Almost a year ago, Benioff revealed his new creation to the world. That creation, was Salesforce Einstein.
Salesforce Einstein kickstarted a mission to change the face of CRM and take it to the level: from reactive to predictive.
Although Artificial Intelligence (AI) wasn’t a new concept, what was revolutionary was the possibility of AI becoming mainstream in enterprise software, a “scalable and cost-effective approach for incorporating advanced AI capabilities to your mainstream operations”. These AI capabilities of the Einstein brand, together form ‘Einstein Platform Services’. Being able to take analysis at such a granular level, and roll it out on mass to the tremendous datasets companies are working with today, is something pretty remarkable.
As each technology piece is showcased in it’s own glory, the Salesforce Ecosystem and beyond continues to wait, engaged by the anticipation of ‘what’s next?’. For instance, last month Einstein ABM stole the spotlight – an ‘AI-powered solution for B2B Marketing & Sales that do business development in an account-focused, persona pin-pointed strategic way…’. Shortly after, Salesforce announced that Airbus will become Einstein users – a flagship customer case study for sure.
The momentum continues to build as this week, new Einstein capabilities were unveiled which add to the evermore sophisticated “1st comprehensive AI platform for CRM”. Emphasising the fact that Salesforce is a platform, these Einstein AI technologies are available for companies to use in app development. I’m sure you can think of many use cases in your organisation that could do with a little AI injection!
Let’s take a look at the 3 new treats that have been lined up.
Einstein Object Detection
First up is Object Detection – which in short, means recognising multiple objects within one image.
In the Spring, Einstein Image Classification was released, meaning that brands can be recognised in logo or text in image format – a great addition to the Social Listening capabilities of Social Studio.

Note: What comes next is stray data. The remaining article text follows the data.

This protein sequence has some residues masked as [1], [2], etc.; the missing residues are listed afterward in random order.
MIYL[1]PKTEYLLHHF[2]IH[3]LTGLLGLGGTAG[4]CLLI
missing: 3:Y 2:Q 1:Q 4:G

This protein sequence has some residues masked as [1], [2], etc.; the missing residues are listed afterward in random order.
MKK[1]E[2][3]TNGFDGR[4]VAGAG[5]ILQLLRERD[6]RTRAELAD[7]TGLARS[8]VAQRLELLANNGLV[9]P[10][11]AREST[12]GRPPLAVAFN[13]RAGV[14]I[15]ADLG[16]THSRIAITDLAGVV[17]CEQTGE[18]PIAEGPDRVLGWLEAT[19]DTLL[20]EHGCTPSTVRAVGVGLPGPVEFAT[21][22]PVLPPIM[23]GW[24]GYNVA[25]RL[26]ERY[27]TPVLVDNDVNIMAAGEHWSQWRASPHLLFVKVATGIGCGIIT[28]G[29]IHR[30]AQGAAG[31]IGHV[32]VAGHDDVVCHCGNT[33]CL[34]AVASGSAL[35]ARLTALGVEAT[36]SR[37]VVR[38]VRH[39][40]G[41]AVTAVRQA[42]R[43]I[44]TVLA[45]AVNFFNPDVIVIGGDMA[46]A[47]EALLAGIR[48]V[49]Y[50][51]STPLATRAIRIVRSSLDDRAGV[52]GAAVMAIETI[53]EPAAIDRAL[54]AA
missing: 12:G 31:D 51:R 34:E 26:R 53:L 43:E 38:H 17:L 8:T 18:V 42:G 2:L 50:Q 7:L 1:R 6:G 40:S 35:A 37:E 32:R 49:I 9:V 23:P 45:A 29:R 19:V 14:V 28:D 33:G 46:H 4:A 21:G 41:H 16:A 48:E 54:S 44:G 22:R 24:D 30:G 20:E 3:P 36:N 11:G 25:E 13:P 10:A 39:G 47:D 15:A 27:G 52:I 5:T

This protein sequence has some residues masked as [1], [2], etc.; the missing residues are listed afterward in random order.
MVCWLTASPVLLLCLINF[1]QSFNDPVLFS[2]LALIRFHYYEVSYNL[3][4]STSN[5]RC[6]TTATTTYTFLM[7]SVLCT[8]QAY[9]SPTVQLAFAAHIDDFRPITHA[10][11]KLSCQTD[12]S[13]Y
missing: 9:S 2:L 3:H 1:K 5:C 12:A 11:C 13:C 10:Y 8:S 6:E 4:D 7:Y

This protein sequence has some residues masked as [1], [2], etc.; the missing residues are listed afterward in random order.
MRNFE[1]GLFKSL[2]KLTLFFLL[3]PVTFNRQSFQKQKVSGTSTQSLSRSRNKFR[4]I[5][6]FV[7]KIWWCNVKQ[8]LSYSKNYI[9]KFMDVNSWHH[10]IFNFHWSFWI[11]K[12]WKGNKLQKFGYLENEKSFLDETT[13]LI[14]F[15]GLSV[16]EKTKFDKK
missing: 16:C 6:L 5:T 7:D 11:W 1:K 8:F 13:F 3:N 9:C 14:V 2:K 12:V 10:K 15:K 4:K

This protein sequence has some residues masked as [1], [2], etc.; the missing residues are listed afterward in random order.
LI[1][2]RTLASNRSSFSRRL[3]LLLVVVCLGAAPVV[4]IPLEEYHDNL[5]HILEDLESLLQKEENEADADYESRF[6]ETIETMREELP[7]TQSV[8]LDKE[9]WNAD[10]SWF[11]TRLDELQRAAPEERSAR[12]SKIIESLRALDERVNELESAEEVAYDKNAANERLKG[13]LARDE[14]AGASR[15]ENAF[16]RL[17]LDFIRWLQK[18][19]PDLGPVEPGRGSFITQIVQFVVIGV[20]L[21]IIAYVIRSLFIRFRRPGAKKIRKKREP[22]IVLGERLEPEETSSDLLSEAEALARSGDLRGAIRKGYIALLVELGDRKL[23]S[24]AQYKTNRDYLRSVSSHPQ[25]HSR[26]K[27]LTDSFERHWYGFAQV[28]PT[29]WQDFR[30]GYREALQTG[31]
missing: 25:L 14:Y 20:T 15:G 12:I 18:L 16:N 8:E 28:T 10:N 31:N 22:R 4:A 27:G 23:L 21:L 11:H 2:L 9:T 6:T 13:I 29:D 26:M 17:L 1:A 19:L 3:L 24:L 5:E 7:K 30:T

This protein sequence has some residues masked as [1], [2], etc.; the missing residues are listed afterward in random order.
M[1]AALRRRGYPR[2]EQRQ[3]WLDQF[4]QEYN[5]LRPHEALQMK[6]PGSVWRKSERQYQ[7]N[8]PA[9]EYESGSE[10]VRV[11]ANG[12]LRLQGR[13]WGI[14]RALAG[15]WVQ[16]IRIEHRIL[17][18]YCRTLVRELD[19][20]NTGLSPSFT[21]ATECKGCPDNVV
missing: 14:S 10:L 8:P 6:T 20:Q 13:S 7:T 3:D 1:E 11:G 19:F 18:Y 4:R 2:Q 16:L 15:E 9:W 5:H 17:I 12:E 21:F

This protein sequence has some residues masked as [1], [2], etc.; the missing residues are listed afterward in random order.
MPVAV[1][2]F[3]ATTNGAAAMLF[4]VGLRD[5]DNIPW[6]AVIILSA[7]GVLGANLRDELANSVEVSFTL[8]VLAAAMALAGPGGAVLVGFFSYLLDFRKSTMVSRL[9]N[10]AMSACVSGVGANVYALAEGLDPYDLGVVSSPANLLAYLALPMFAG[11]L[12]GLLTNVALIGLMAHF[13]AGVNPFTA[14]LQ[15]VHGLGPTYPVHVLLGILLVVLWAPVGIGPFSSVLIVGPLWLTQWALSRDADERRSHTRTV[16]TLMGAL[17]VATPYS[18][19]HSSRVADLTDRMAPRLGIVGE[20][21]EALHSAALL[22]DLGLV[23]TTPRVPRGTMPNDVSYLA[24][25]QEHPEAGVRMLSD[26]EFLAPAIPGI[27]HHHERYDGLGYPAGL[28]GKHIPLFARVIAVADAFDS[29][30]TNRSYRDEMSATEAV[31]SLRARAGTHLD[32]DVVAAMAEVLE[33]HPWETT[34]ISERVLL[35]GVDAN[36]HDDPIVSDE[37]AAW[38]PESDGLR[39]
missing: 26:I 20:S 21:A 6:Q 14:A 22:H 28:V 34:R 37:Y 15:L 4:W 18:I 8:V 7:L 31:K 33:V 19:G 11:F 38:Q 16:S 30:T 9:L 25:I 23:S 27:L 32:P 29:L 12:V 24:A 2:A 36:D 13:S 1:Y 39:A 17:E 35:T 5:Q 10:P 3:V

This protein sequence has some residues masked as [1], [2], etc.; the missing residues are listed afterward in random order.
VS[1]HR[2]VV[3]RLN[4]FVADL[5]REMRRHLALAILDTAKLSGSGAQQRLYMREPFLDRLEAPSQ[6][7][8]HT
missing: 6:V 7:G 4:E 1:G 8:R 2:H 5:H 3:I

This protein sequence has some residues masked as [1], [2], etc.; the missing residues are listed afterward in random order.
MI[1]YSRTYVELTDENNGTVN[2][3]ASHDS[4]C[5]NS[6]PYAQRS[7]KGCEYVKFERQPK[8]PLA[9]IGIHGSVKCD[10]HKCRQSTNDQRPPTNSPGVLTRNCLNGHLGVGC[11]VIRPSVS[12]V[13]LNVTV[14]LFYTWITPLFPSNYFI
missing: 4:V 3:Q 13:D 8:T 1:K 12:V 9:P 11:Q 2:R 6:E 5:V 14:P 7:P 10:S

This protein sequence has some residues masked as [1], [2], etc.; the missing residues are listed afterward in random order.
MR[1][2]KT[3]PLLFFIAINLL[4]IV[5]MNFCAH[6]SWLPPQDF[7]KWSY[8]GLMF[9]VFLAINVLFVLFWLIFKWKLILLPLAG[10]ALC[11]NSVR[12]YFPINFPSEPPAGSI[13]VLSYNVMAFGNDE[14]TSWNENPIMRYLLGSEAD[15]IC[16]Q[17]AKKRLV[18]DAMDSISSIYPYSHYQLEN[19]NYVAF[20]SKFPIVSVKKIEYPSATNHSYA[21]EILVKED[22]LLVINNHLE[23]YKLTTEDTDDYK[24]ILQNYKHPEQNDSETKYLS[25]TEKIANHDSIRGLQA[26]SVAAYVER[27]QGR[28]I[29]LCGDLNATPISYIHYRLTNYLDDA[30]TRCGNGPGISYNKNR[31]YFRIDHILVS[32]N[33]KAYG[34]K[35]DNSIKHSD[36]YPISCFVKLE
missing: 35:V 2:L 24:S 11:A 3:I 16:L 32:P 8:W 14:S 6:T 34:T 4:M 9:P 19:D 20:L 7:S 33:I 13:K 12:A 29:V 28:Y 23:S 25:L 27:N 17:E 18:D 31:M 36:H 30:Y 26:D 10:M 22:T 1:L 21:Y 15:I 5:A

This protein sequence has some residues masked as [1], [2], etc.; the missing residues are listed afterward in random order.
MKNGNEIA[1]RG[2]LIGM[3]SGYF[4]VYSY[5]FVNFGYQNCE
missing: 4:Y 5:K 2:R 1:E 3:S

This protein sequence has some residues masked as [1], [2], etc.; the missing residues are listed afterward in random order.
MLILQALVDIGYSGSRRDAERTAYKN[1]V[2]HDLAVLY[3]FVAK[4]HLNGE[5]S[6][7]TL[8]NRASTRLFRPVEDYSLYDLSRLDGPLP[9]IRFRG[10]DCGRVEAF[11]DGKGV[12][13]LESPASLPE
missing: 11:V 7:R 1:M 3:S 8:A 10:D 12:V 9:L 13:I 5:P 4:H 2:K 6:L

Object Detection takes it a little further though. Not only can it recognise certain objects, but it can also determine the quantity, sizes and locations of them. A unique use case for this would be in retail display and inventory management – or under its fancy, technical name: ‘share of shelf’.
Sentiment is opinion that is expressed, and when we frame it in the context of Einstein Sentiment, it’s the analysis of opinions weaved into text – such as social media posts.
Think about the places where you most often broadcast your feelings towards a product or service – yes, there’s multiple possible channels. Take this to scale and you have a difficult time segmenting good, from bad, from absolutely dire. Plus the headache of the double negatives that merely rating by keywords can’t rate with 100% accuracy.
What Einstein Sentiment does, therefore, is rates the opinionated texts on a scale of emotions that loosely group as Positive, Negative and Neutral. Just by doing this, you are able to add a lot more finesse to the process, including case routing and applying next best action.
If sentiment applies to opinion, then intent, on the other hand, is the indirect expression of an aim or a plan. Slightly different, but with similarities.
The similarities mean that the use cases overlap. Without running the risk of repeating myself, by knowing what your customer hints at doing, or where there expectations focus, you can effectively route leads or cases, plus of course automating the ‘next best action’ piece too.
‘Einstein Platform Services’ continues to expand, and I believe we’re still on the warm-up act. With these 3 new additional treats (Einstein Object Detection, Einstein Sentiment and Einstein Intent), we can start to have a more realistic picture of organisations using this new breed of ‘mainstream’ AI. As more functionality and use cases that are added, our confidence in the “1st comprehensive AI platform for CRM” rises, because it becomes both relatable and tangible.